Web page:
Golf: European Tour subsidises late switch, Asia not as generous

Defending champion Brett Rumford of Australia hitting a shot during the Pro Am competition of the China Open at the Genzon Golf Club in the southern Chinese city of Shenzhen, on April 23, 2014. The European Tour has picked up any costs its members in
Defending champion Brett Rumford of Australia hitting a shot during the Pro Am competition of the China Open at the Genzon Golf Club in the southern Chinese city of Shenzhen, on April 23, 2014. The European Tour has picked up any costs its members incurred after the late decision to move this week's tournament from South Korea to Singapore but Asian Tour golfers at the co-sanctioned event have not been offered similar reimbursements. -- FILE PHOTO: AFP

(REUTERS) - The European Tour has picked up any costs its members incurred after the late decision to move this week's tournament from South Korea to Singapore but Asian Tour golfers at the co-sanctioned event have not been offered similar reimbursements.

Earlier this month, the two circuits announced that The Championship was being relocated owing to "staging issues" after its original sponsor withdrew, meaning flight bookings required changing and hotels switched to compete at Laguna National.

The European Tour sent a directive to its members on how to reclaim expenses for the extra costs incurred following the unforeseen change of circumstances.

The Asian Tour, however, was not able to match the offer to their 72 players in the 156-man field for this week's US$1.5 million (S$1.9 million) event, formally known as the Ballantine's Championship, where prize money is down from last year's US$2.8 million purse.

Asian Tour chairman Kyi Hla Han was not available for comment after playing in the pro-am on Wednesday, while the Tour's CEO Mike Kerr, away on business in Abu Dhabi, also opted against discussing the issue.

The Asian Tour's order of merit leader Anirban Lahiri said changing flights and bookings were part and parcel of being a golfer and he laid no blame at the door of the organisers but the Indian did praise the European Tour's policy.

"Everyone is trying to be economical by booking in time but these things can happen if you pull out of events or miss cuts, you change tickets," the Indian told Reuters on Wednesday. "It is something that is the prerogative of the Tour, if the European Tour has taken that decision its really good on the Tour to support their players and hopefully something like this can be learnt by the other tours."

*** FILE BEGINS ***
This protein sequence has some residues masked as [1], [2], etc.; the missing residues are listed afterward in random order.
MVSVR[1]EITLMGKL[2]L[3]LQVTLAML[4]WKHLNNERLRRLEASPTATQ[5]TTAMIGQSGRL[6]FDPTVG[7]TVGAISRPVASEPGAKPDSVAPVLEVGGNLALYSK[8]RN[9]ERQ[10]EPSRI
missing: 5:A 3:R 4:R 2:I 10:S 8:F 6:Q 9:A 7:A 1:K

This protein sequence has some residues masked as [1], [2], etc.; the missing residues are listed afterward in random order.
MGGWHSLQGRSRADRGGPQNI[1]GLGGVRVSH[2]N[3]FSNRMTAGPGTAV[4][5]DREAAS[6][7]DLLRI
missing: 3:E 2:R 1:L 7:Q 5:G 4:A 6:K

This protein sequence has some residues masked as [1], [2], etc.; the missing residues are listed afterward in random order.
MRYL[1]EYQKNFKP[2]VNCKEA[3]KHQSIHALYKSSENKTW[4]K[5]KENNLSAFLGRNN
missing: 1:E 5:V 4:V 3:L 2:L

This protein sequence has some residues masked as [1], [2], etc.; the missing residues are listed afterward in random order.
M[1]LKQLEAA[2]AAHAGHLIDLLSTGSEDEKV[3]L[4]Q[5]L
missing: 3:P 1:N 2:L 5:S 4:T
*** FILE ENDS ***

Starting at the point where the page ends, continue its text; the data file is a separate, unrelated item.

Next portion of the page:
Late scheduling switches are par for the course for Asian Tour members with the 2014 Myanmar Open disappearing from the list of events without notice, while the return of next month's Philippine Open was only announced last Friday.

Asian Tour members are still waiting for the second half of their 2014 schedule to be announced with the Chiangmai Golf Classic held in Thailand in July their last confirmed event of the year to date.

Singapore's Mardam Marmat said the switch of venues for this week's event had led to mixed feelings.

"I had already got my flights and done my visa," the world No. 548, who has won US$4,025 from four events this year, told reporters. "It is good and bad for me... bad I lose some money on the air ticket and good I now play in my home town."

European Tour member Brett Rumford, winner of the event last year in Korea, said the late switch had not caused him too much trouble.

"I didn't book any accommodation or flights to Korea so I got lucky on that," the Australian told reporters after revealing he nearly missed last week's China Open because he had run out of pages in his passport and required a new one.

"The Tour is always subsidising any money lost so we have been looked after."

Austrian Bernd Wiesberger, who won the tournament in 2012, said he was grateful to organisers for managing to put an event on this week after the scheduling difficulties. "We are fortunate to have the tournament from what I've heard. We lost the tournament at Blackstone, which was a shame for me as I'd played well there for two years," he said.

"But it is great to be here in Singapore and we have to pay a great deal of credit to everyone for setting up a tournament like this in such a short period of time."